# Capital de trabajo

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PART 4

Long-Term
Financial Decisions

CHAPTERS IN THIS PART

11 The Cost of Capital

12 Leverage and Capital Structure

13 Dividend Policy

INTEGRATIVE CASE 4
CHAPTER 11

The Cost of Capital

INSTRUCTOR’S RESOURCES

Overview

This chapter introduces the student to an important financial concept, the cost of capital. The mechanics of computing thesources of capital-debt, preferred stock, common stock, and retained earnings are reviewed. The relationship between the cost of capital and both the firm's financing activities and capital investment decisions is explored. In the framework of a target capital structure, the weighted average cost of capital is then applied to capital investment decisions.

PMF DISK

PMF Tutor: Cost ofCapital

Topics from this chapter covered in the PMF Tutor are after-tax cost of debt; cost of preferred stock; cost of common stock, CAPM; cost of common stock, constant growth; cost of new common stock; and weighted average cost of capital.

PMF Problem- Solver: Cost of Capital

This module allows the student to determine the following: 1) cost of long-term debt (bonds), 2) cost of preferredstock, 3) cost of common stock, 4) weighted average cost of capital, and 5) weighted marginal cost of capital.

PMF Templates

Spreadsheet templates are provided for the following problems:

Problem Topic
11-6 Cost of preferred stock
11-7 Cost of common stock equity–CAPM
Study Guide

Suggested Study Guide examples for classroom presentation:

Example Topic
7 Weighted average cost ofcapital
8 Marginal cost of capital schedule
ANSWERS TO REVIEW QUESTIONS

11-1 The cost of capital is the rate of return a firm must earn on its investment in order to maintain the market value of its stock. The cost of capital provides a benchmark against which the potential rate of return on an investment is compared..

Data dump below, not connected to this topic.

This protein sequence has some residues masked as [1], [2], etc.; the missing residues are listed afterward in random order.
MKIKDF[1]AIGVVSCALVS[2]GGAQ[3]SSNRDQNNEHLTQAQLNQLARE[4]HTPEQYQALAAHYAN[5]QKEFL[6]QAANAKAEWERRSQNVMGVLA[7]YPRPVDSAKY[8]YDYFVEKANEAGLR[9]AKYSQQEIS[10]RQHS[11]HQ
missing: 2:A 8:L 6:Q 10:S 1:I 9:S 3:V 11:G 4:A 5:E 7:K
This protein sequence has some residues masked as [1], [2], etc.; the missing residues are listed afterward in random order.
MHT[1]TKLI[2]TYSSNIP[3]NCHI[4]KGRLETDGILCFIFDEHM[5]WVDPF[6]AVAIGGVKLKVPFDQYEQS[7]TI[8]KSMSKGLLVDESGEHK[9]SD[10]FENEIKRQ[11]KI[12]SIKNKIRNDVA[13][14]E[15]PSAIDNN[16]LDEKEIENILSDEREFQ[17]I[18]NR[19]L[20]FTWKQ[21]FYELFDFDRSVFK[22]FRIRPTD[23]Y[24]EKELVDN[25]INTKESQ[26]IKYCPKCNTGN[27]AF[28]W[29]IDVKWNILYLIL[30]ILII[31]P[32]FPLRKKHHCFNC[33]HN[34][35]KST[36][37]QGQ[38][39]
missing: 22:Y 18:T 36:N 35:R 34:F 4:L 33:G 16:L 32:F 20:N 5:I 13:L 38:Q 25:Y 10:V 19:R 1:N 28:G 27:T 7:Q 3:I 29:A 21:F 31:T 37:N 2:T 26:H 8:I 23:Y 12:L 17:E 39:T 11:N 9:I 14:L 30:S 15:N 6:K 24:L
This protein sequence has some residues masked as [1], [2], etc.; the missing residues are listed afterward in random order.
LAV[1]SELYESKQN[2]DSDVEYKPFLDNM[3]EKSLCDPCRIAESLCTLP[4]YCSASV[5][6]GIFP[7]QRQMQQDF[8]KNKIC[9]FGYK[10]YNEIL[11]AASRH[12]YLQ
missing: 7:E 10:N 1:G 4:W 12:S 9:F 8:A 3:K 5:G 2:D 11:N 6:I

11-2 Holding business risk constant assumes that the acceptance ofa given project leaves the firm's ability to meet its operating expenses unchanged. Holding financial risk constant assumes that the acceptance of a given project leaves the firm's ability to meet its required financing expenses unchanged. By doing this it is possible to more easily calculate the firm's cost of capital, which is a factor taken into consideration in evaluating new projects.11-3 The cost of capital is measured on an after-tax basis in order to be consistent with the capital budgeting framework. The only component of the cost of capital that actually requires a tax adjustment is the cost of debt, since interest on debt is treated as a tax-deductible expenditure. Measuring the cost of debt on an after-tax basis reduces the cost.

The use of the weighted averagecost of capital is recommended over the cost of the source of funds to be used for the project. The interrelatedness of financing decisions assuming the presence of a target capital structure is reflected in the weighted average cost of capital.

11-4 In order to make any such financing decision, the overall cost of capital must be considered. This results from the interrelatedness offinancing activities. For example, a firm raising funds with debt today may need to use equity the next time, and the cost of equity will be related to the overall capital structure, including debt, of the firm at the time.

11-5 The net proceeds from the sale of a bond are the funds received from its sale after all underwriting and brokerage fees have been paid. A bond sells at a discount when therate of interest currently paid on similar-risk bonds is above the bond's coupon rate. Bonds sell at a premium when their coupon rate is above the prevailing market rate of interest on similar-risk bonds.

Flotation costs are fees charged by investment banking firms for their services in assisting in selling the bonds in the primary market. These costs reduce the total proceeds received...